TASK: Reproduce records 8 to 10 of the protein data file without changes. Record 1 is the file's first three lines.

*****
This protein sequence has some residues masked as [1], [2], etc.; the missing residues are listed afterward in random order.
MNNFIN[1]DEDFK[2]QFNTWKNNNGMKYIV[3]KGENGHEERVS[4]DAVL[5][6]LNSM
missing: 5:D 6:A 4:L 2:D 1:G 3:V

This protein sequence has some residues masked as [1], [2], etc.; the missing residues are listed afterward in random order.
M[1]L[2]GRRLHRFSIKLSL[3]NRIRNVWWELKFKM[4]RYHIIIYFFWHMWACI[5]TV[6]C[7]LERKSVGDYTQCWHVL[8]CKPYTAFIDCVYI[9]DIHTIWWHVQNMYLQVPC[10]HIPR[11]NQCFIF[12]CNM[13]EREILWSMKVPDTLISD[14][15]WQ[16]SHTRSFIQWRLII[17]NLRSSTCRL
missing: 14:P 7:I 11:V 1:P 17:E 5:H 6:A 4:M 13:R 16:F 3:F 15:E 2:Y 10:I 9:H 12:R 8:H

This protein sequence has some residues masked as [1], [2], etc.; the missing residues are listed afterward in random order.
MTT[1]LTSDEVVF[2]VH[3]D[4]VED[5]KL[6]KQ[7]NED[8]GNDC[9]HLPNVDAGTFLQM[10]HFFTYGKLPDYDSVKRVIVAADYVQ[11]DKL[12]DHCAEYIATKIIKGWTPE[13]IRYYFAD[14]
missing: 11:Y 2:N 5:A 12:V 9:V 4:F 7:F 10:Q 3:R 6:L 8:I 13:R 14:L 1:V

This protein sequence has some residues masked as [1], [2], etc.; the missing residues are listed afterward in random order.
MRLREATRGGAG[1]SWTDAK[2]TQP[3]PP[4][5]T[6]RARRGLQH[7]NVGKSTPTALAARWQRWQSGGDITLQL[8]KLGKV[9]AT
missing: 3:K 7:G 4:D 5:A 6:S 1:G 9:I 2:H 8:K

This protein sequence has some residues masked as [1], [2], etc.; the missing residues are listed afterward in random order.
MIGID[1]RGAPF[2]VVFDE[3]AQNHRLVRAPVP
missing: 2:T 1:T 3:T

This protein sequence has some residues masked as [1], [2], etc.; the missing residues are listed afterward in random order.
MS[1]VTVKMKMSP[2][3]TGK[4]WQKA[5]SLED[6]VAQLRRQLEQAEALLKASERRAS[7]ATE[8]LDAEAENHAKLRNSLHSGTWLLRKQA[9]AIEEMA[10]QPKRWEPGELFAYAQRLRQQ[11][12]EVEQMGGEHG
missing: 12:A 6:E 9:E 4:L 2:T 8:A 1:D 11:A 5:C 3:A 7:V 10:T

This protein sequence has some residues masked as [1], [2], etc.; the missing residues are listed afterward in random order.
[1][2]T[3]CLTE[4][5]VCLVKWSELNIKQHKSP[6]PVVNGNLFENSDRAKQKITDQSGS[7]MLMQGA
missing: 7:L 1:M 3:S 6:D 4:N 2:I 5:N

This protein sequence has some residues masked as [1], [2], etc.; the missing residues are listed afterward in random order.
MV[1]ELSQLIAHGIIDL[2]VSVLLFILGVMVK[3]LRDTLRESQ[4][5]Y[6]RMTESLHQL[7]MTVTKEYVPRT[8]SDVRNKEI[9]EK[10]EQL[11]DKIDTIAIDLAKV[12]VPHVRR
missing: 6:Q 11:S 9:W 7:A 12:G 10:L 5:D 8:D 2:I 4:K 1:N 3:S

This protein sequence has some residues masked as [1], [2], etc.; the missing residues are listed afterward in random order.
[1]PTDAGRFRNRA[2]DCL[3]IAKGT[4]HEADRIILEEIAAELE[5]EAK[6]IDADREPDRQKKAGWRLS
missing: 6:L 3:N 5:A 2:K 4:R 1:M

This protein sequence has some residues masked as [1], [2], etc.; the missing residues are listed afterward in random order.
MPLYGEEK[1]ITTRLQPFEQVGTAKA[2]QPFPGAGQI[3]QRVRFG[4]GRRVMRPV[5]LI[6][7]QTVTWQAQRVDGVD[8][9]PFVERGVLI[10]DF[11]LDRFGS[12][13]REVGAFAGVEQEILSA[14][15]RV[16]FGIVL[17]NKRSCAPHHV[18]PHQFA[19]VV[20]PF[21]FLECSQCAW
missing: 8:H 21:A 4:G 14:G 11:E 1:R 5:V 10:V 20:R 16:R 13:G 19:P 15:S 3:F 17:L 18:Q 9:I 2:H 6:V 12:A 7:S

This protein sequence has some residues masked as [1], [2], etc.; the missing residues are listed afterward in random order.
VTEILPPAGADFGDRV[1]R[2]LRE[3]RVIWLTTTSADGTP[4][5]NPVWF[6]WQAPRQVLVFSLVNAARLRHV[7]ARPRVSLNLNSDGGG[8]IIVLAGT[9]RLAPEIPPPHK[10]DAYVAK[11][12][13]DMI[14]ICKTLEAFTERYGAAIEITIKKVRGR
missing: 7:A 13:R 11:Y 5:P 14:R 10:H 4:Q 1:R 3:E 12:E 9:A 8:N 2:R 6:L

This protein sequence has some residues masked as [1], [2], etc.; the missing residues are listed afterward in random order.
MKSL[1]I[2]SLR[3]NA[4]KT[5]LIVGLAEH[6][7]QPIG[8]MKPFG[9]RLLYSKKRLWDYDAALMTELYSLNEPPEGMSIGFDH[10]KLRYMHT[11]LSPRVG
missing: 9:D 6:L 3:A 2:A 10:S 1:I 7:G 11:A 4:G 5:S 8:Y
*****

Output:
This protein sequence has some residues masked as [1], [2], etc.; the missing residues are listed afterward in random order.
MV[1]ELSQLIAHGIIDL[2]VSVLLFILGVMVK[3]LRDTLRESQ[4][5]Y[6]RMTESLHQL[7]MTVTKEYVPRT[8]SDVRNKEI[9]EK[10]EQL[11]DKIDTIAIDLAKV[12]VPHVRR
missing: 6:Q 11:S 9:W 7:A 12:G 10:L 5:D 8:D 2:I 4:K 1:N 3:S

This protein sequence has some residues masked as [1], [2], etc.; the missing residues are listed afterward in random order.
[1]PTDAGRFRNRA[2]DCL[3]IAKGT[4]HEADRIILEEIAAELE[5]EAK[6]IDADREPDRQKKAGWRLS
missing: 6:L 3:N 5:A 2:K 4:R 1:M

This protein sequence has some residues masked as [1], [2], etc.; the missing residues are listed afterward in random order.
MPLYGEEK[1]ITTRLQPFEQVGTAKA[2]QPFPGAGQI[3]QRVRFG[4]GRRVMRPV[5]LI[6][7]QTVTWQAQRVDGVD[8][9]PFVERGVLI[10]DF[11]LDRFGS[12][13]REVGAFAGVEQEILSA[14][15]RV[16]FGIVL[17]NKRSCAPHHV[18]PHQFA[19]VV[20]PF[21]FLECSQCAW
missing: 8:H 21:A 4:G 14:G 11:E 1:R 5:V 10:V 20:R 16:R 13:G 19:P 15:S 3:F 17:L 18:Q 9:I 2:H 6:V 12:A 7:S